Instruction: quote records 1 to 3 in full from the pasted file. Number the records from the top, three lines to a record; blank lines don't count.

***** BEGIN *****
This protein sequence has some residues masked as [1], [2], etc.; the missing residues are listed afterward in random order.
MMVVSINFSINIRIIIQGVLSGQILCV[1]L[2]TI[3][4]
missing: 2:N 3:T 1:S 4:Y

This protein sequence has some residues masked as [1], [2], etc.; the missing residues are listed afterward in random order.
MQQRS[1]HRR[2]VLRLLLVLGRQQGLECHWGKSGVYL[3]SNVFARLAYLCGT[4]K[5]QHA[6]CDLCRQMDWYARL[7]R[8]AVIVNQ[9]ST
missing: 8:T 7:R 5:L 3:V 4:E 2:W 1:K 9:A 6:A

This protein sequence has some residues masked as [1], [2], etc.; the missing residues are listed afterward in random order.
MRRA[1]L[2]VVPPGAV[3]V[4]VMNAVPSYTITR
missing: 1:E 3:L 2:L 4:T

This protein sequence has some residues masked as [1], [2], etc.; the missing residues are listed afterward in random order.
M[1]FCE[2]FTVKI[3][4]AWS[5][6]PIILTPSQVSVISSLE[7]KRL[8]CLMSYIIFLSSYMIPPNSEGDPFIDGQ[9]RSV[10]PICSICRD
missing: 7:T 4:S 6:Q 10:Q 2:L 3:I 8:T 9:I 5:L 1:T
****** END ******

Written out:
This protein sequence has some residues masked as [1], [2], etc.; the missing residues are listed afterward in random order.
MMVVSINFSINIRIIIQGVLSGQILCV[1]L[2]TI[3][4]
missing: 2:N 3:T 1:S 4:Y

This protein sequence has some residues masked as [1], [2], etc.; the missing residues are listed afterward in random order.
MQQRS[1]HRR[2]VLRLLLVLGRQQGLECHWGKSGVYL[3]SNVFARLAYLCGT[4]K[5]QHA[6]CDLCRQMDWYARL[7]R[8]AVIVNQ[9]ST
missing: 8:T 7:R 5:L 3:V 4:E 2:W 1:K 9:A 6:A

This protein sequence has some residues masked as [1], [2], etc.; the missing residues are listed afterward in random order.
MRRA[1]L[2]VVPPGAV[3]V[4]VMNAVPSYTITR
missing: 1:E 3:L 2:L 4:T